Gaddafi's regime crumbling

MUAMMAR Gaddafi's grip on power in Libya appears to be dissolving after rebels swept into Tripoli and arrested two of his sons, while residents celebrated the prospective end of his four-decade rule.

After a euphoric night for the rebels, heavy fighting broke out yesterday near Gaddafi's compound, Bab al-Aziziya, as forces still loyal to the dictator fought back.

Rebels spokesman Muhammad Abdel-Rahman said tanks began firing from the compound early in the morning. One of Gaddafi's sons, Khamis, was reported to be leading loyalist troops in the counter-attack.

Later, however, a local resident told AP there appeared to be only a few tanks belonging to Gaddafi forces that had not fled or surrendered.

''When I climb the stairs and look at it from the roof, I see nothing at Bab al-Aziziya,'' said Moammar al-Warfali. ''NATO has demolished it all and nothing remains.''

The head of the rebels' ruling council, Mustafa Abdel Jalil, told a news conference in Benghazi: ''The era of Gaddafi is over.'' He called on rebel fighters to avoid reprisals, respect human rights and treat prisoners of war well.

NATO, meanwhile, said it would continue air strikes in support of the rebels and would monitor remaining threats posed by Gaddafi forces.

Earlier, in Tripoli's central Green Square - the site of many manufactured rallies in support of Gaddafi - jubilant Libyans tore down posters of him and stomped on them.

Rebel leaders said the presidential guard protecting the Libyan leader had surrendered and that their forces controlled many parts of the city.

The International Criminal Court confirmed one of Gaddafi's sons, Saif al-Islam, had been detained. Rebels said another son had surrendered.

The longest-serving leader in both Africa and the Arab world, Gaddafi has ruled Libya since he toppled King Idris I in a bloodless coup at age 27.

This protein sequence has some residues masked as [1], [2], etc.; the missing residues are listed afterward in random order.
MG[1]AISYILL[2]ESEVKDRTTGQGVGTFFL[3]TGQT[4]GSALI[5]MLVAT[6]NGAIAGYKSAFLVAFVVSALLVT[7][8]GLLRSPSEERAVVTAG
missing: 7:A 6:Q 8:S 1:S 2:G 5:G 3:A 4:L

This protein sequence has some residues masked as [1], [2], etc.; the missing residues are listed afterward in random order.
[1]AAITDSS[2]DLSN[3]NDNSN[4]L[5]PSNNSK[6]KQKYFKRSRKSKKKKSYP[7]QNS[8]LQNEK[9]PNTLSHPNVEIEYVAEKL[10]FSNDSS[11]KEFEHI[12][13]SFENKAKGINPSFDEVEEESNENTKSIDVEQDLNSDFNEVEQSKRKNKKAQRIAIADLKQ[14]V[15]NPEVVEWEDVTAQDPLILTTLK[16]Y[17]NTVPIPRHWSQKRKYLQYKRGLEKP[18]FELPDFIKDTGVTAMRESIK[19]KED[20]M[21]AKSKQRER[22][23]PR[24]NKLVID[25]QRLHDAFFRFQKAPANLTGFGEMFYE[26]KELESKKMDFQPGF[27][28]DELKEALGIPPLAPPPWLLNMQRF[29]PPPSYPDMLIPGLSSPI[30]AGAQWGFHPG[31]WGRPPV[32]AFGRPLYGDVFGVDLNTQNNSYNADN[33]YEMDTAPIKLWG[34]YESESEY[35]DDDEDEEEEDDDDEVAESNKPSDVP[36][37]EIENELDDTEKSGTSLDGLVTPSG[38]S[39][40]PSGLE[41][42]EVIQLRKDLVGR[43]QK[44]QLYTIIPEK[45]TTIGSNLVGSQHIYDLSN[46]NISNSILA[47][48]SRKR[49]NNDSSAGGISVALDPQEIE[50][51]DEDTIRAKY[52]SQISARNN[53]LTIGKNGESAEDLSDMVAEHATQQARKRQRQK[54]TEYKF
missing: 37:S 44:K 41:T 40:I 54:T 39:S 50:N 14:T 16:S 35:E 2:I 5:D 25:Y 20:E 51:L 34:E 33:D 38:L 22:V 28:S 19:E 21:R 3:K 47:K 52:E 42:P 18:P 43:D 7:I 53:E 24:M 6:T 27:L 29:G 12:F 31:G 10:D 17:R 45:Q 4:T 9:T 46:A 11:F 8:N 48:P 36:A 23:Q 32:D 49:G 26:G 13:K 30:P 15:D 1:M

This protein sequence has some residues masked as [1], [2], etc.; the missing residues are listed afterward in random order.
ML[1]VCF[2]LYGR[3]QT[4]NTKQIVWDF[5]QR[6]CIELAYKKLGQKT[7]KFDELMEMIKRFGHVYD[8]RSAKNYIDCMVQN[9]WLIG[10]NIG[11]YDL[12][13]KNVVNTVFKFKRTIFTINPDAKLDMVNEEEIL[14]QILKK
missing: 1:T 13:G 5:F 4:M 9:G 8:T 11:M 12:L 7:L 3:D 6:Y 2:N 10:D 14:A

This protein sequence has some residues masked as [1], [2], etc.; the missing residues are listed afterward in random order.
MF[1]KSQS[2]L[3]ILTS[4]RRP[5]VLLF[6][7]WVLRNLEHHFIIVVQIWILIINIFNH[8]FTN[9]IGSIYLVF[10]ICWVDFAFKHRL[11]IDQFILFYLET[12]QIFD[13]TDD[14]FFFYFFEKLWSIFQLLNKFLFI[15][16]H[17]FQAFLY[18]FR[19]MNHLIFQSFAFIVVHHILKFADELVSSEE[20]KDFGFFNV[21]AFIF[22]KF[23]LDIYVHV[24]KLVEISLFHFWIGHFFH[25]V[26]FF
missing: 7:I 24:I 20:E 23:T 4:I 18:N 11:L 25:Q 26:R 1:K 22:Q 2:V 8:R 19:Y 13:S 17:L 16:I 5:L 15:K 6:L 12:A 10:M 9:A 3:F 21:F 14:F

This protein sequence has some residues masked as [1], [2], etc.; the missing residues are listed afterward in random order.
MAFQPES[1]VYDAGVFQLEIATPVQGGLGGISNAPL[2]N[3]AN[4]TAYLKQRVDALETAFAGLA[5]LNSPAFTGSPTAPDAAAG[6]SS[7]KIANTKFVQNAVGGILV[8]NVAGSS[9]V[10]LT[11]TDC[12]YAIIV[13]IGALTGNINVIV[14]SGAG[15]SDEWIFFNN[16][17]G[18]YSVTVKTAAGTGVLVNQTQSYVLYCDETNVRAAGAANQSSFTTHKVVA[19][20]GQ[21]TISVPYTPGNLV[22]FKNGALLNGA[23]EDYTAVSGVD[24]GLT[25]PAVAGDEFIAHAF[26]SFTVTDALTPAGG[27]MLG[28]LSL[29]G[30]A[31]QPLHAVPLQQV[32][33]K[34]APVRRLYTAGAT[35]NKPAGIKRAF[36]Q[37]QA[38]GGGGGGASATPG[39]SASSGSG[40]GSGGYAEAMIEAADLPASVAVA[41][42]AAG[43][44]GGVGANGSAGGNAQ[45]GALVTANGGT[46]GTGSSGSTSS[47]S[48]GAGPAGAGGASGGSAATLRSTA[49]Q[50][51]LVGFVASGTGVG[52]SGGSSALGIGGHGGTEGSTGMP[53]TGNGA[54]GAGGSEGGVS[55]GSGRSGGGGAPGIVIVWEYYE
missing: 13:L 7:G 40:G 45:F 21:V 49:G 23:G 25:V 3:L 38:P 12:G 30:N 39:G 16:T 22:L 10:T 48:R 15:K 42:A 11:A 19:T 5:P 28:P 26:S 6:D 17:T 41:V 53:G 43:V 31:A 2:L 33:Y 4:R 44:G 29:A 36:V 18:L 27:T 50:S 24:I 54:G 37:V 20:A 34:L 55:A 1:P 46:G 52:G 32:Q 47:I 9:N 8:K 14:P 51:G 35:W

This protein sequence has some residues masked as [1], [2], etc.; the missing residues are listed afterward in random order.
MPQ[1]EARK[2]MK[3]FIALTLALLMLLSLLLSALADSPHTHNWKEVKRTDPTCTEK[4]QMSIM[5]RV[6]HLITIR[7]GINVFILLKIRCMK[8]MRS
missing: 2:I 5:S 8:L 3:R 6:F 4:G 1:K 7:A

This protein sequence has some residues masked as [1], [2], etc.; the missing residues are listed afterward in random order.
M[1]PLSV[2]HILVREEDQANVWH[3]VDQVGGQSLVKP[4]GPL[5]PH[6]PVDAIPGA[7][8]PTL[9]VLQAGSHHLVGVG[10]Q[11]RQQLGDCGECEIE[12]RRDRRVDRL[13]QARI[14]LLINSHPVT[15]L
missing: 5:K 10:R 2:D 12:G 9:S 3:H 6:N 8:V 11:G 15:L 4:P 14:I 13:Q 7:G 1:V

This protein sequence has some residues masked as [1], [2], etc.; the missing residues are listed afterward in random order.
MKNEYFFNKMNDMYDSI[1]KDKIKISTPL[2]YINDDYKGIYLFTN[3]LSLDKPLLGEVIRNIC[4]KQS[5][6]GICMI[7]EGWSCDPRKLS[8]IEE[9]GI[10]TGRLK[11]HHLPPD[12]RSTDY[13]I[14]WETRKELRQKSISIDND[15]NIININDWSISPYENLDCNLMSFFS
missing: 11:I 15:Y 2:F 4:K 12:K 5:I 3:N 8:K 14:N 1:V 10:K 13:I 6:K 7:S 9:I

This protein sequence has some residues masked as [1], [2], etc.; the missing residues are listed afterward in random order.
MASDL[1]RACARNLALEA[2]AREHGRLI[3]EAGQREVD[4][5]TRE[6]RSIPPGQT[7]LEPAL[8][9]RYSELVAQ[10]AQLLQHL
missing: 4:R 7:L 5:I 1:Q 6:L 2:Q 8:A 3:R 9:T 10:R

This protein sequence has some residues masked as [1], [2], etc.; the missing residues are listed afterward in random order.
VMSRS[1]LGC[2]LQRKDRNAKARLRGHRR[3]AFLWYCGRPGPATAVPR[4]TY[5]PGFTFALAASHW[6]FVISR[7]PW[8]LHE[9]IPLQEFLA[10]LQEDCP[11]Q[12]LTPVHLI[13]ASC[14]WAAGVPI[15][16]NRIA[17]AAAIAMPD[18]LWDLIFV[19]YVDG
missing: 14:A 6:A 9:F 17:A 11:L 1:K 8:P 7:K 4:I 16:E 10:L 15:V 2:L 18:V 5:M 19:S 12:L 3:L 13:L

His downfall, when it comes, will make him the latest Arab dictator to be swept aside by the tide of public protest, following the fall of Tunisia's Zine al-Abidine Ben Ali and Egypt's Hosni Mubarak in February.

After six months of inconclusive fighting, the assault on the capital unfolded at a breakneck pace, with insurgents capturing a base of the vaunted Khamis Brigade where they had expected to meet resistance, then speeding towards Tripoli and then through several neighbourhoods virtually unopposed.

Gaddafi's whereabouts were not clear last night. A diplomatic source who met him within the past two weeks said he could still be in the compound. Others said he had fled to his coastal home town of Sirte.

Gaddafi issued a series of defiant audio statements on Sunday night, calling on people to ''save Tripoli'' from a rebel offensive.

Mahmoud Hamza, a senior Foreign Ministry official, acknowledged that ''it is getting near the end now''. But he said that the Gaddafi forces had not given up.

United States President Barack Obama said Gaddafi and his inner circle had ''to recognise that their rule has come to an end''.

He also called on the rebels to avoid civilian casualties as they took control of the country.

''Tonight, the momentum against the Gaddafi regime has reached a tipping point,'' Mr Obama said. ''Tripoli is slipping from the grasp of a tyrant.''

British Prime Minister David Cameron said: ''Gaddafi must stop fighting, without conditions, and clearly show that he has given up any claim to control Libya. His regime is falling apart and in full retreat.''

In Canberra, Prime Minister Julia Gillard told Parliament that Australia stood ready to help Libya recover from the civil war and ''develop a tolerant, inclusive, democratic society''.

With NEW YORK TIMES, GUARDIAN, AGENCIES

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